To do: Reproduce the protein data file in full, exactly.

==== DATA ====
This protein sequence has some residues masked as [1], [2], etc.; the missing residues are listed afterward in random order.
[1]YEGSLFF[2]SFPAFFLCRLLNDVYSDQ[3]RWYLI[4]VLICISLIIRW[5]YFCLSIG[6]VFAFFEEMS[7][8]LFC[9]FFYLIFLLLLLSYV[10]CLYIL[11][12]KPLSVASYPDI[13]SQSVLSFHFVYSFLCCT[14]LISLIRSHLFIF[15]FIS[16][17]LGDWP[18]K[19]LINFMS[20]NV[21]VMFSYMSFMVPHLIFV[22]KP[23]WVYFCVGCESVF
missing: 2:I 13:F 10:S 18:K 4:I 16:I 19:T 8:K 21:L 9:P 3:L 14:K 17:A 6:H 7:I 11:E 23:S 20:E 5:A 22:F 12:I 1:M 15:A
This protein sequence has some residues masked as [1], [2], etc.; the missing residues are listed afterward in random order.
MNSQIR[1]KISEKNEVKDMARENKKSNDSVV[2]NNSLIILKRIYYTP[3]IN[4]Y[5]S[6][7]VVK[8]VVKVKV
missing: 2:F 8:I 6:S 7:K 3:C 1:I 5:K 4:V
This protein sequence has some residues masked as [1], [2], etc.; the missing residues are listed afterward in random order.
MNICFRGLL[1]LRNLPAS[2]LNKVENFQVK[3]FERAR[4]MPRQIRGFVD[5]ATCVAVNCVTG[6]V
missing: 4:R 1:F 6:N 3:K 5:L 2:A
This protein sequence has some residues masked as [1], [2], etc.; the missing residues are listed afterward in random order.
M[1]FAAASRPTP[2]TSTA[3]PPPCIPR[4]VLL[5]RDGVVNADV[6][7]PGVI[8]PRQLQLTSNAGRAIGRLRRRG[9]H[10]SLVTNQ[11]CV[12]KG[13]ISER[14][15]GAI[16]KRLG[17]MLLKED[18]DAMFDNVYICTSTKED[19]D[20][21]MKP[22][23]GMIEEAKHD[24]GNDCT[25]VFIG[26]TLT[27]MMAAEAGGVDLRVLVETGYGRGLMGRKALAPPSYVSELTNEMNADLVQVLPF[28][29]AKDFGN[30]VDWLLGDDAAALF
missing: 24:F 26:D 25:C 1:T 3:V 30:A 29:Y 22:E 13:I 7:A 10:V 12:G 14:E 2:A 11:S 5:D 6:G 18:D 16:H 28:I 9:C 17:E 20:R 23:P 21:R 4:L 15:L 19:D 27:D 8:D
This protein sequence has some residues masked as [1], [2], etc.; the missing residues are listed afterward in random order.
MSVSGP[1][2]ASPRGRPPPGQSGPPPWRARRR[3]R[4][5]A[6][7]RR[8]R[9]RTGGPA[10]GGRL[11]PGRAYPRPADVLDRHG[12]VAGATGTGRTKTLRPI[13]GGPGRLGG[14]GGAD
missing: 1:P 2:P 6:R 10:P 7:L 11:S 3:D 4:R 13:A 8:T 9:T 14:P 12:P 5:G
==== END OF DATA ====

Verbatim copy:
This protein sequence has some residues masked as [1], [2], etc.; the missing residues are listed afterward in random order.
[1]YEGSLFF[2]SFPAFFLCRLLNDVYSDQ[3]RWYLI[4]VLICISLIIRW[5]YFCLSIG[6]VFAFFEEMS[7][8]LFC[9]FFYLIFLLLLLSYV[10]CLYIL[11][12]KPLSVASYPDI[13]SQSVLSFHFVYSFLCCT[14]LISLIRSHLFIF[15]FIS[16][17]LGDWP[18]K[19]LINFMS[20]NV[21]VMFSYMSFMVPHLIFV[22]KP[23]WVYFCVGCESVF
missing: 2:I 13:F 10:S 18:K 4:I 16:I 19:T 8:K 21:L 9:P 3:L 14:K 17:A 6:H 7:I 11:E 23:S 20:E 5:A 22:F 12:I 1:M 15:A
This protein sequence has some residues masked as [1], [2], etc.; the missing residues are listed afterward in random order.
MNSQIR[1]KISEKNEVKDMARENKKSNDSVV[2]NNSLIILKRIYYTP[3]IN[4]Y[5]S[6][7]VVK[8]VVKVKV
missing: 2:F 8:I 6:S 7:K 3:C 1:I 5:K 4:V
This protein sequence has some residues masked as [1], [2], etc.; the missing residues are listed afterward in random order.
MNICFRGLL[1]LRNLPAS[2]LNKVENFQVK[3]FERAR[4]MPRQIRGFVD[5]ATCVAVNCVTG[6]V
missing: 4:R 1:F 6:N 3:K 5:L 2:A
This protein sequence has some residues masked as [1], [2], etc.; the missing residues are listed afterward in random order.
M[1]FAAASRPTP[2]TSTA[3]PPPCIPR[4]VLL[5]RDGVVNADV[6][7]PGVI[8]PRQLQLTSNAGRAIGRLRRRG[9]H[10]SLVTNQ[11]CV[12]KG[13]ISER[14][15]GAI[16]KRLG[17]MLLKED[18]DAMFDNVYICTSTKED[19]D[20][21]MKP[22][23]GMIEEAKHD[24]GNDCT[25]VFIG[26]TLT[27]MMAAEAGGVDLRVLVETGYGRGLMGRKALAPPSYVSELTNEMNADLVQVLPF[28][29]AKDFGN[30]VDWLLGDDAAALF
missing: 24:F 26:D 25:C 1:T 3:V 30:A 29:Y 22:E 13:I 7:A 10:V 12:G 14:E 2:A 11:S 5:D 6:G 18:D 16:H 28:I 9:C 17:E 20:R 23:P 21:R 4:L 15:L 19:D 27:D 8:D
This protein sequence has some residues masked as [1], [2], etc.; the missing residues are listed afterward in random order.
MSVSGP[1][2]ASPRGRPPPGQSGPPPWRARRR[3]R[4][5]A[6][7]RR[8]R[9]RTGGPA[10]GGRL[11]PGRAYPRPADVLDRHG[12]VAGATGTGRTKTLRPI[13]GGPGRLGG[14]GGAD
missing: 1:P 2:P 6:R 10:P 7:L 11:S 3:D 4:R 13:A 8:T 9:T 14:P 12:P 5:G